Reader Rose submitted the following to Questions for cooks:
My doctor told me to cut back on my salt. This inspired me to start cooking more, and now I have a couple questions.
I see a lot of recipes call for salt. Initially I thought I would just leave the salt out and add in a dash at the end if I think it needs the flavor. But, I see it so often in recipes and in such quantities that I’m wondering if it does something more than just add flavor. And does it really matter if I add it at the end of a recipe or at the beginning?
Are there situations where I should not leave out the salt? (One recipe I’m specially concerned about is home-made bread.)
The easiest way to cut a large amount of salt out of your diet at home is to stop eating foods with complex ingredient lists on their packaging. Aim to eat foods that don’t come in packaging (fresh fruits and vegetables) or foods with only one or two ingredients (milk, salt-free frozen vegetables). Consider switching to kosher or dry-processed chicken and turkey that haven’t had salt water pumped into their skin at the meat processing plant.
Also, stay away from bitter foods that require a lot of salt to taste better — foods like brussels sprouts and mustard greens. Salt chemically reacts with the molecules in bitter foods to make them more palatable. Actually, salt makes almost all foods taste better, which is why humans use it.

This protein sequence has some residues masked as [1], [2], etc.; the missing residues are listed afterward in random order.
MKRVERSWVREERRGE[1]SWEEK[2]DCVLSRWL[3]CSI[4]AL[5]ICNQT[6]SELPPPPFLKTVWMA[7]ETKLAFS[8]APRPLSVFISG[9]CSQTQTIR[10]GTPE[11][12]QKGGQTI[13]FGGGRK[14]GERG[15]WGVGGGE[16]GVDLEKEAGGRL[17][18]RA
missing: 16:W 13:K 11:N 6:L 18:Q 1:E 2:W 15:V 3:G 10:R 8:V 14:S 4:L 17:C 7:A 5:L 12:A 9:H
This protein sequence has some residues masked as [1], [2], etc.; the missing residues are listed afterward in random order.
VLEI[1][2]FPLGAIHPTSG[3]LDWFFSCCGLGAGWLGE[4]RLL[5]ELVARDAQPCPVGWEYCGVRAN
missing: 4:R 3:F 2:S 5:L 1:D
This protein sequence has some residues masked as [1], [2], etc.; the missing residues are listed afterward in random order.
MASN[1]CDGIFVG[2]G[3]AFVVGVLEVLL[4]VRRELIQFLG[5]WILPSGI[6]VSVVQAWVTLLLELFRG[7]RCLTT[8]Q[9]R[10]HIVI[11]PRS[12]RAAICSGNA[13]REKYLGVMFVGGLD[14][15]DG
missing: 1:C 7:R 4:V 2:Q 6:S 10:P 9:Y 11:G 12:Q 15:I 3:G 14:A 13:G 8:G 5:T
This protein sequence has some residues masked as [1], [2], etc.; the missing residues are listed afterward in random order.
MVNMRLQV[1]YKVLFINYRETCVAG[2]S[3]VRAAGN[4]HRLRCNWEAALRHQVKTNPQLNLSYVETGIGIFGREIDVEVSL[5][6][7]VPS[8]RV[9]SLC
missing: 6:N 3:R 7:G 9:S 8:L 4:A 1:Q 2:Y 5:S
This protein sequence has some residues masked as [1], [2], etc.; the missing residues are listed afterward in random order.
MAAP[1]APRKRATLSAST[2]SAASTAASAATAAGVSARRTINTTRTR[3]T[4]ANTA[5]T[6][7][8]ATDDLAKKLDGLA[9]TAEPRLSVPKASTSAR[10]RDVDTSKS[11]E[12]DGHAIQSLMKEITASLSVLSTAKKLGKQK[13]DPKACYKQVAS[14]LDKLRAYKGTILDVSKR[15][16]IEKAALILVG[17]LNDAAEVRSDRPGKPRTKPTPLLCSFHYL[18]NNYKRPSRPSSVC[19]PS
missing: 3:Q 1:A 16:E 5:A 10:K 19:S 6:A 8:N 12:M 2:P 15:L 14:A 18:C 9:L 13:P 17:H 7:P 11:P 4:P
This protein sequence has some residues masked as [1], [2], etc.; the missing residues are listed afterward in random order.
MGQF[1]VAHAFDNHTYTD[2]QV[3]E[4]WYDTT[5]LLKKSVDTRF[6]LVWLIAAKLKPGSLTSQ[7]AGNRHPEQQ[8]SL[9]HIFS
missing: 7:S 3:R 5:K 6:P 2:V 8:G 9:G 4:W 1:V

Invest in some wonderful fleur de sel. Fleur de sel is a finishing salt that is only used immediately before eating. It has large crystals that give off a strong “salty” flavor, so you use less of it (barely any at all) and it can reduce or eliminate the need for using salt during the cooking process. If your doctor recommended you consume less than 1/2 a teaspoon or a teaspoon of salt a day, you can measure out the fleur de sel each morning and then limit yourself to only using that specific amount.
According to food scientist Harold McGee, adding salt to boiling water helps vegetables retain their flavors and nutritious substances. As a result, you may want to saute or roast your vegetables instead of boiling them. And, you can completely eliminate the salt when boiling water for grains and pastas. You can replace any lost flavor from these foods with herb-intense sauces and seasonings.
Addressing your question about bread, McGee also answers this question:
Salt contributes to a balanced taste and intensifies aroma in bread, but it also affects structure and texture. Salt makes a dough less sticky, the gluten more stretchy, and the finished loaf lighter. In sourdoughs, salt helps control the growth of acid-producing, gluten-weakening bacteria.
In short, you can probably reduce (but not eliminate) the amount of salt in homemade bread as long as you’re using a high gluten bread flour. Make some test loafs, adjusting the amount of salt in each one, and see where your lower limit lies. My bread recipe only requires 1-1/2 teaspoons for the entire loaf, containing only trace amounts of sodium chloride in each slice.
Substitute canola or olive oil as much as possible for butter, make your own salad dressings and soup stocks, and start using fresh herbs for alternate seasonings. Fresh herbs pack a greater punch than their dried brethren, so the stronger flavors won’t make you miss the salt. Oh, and avoid seasoning mixes unless they specifically say they are salt free (like Mrs. Dash). I’m not fond of fake salts because I think they have a bitter aftertaste.
Good luck on your new reduced salt adventure. Your eating experience doesn’t have to be bland from this point forward as long as you make good decisions about when to use salt. Thank you, Rose, for submitting your question for our Questions for cooks column.
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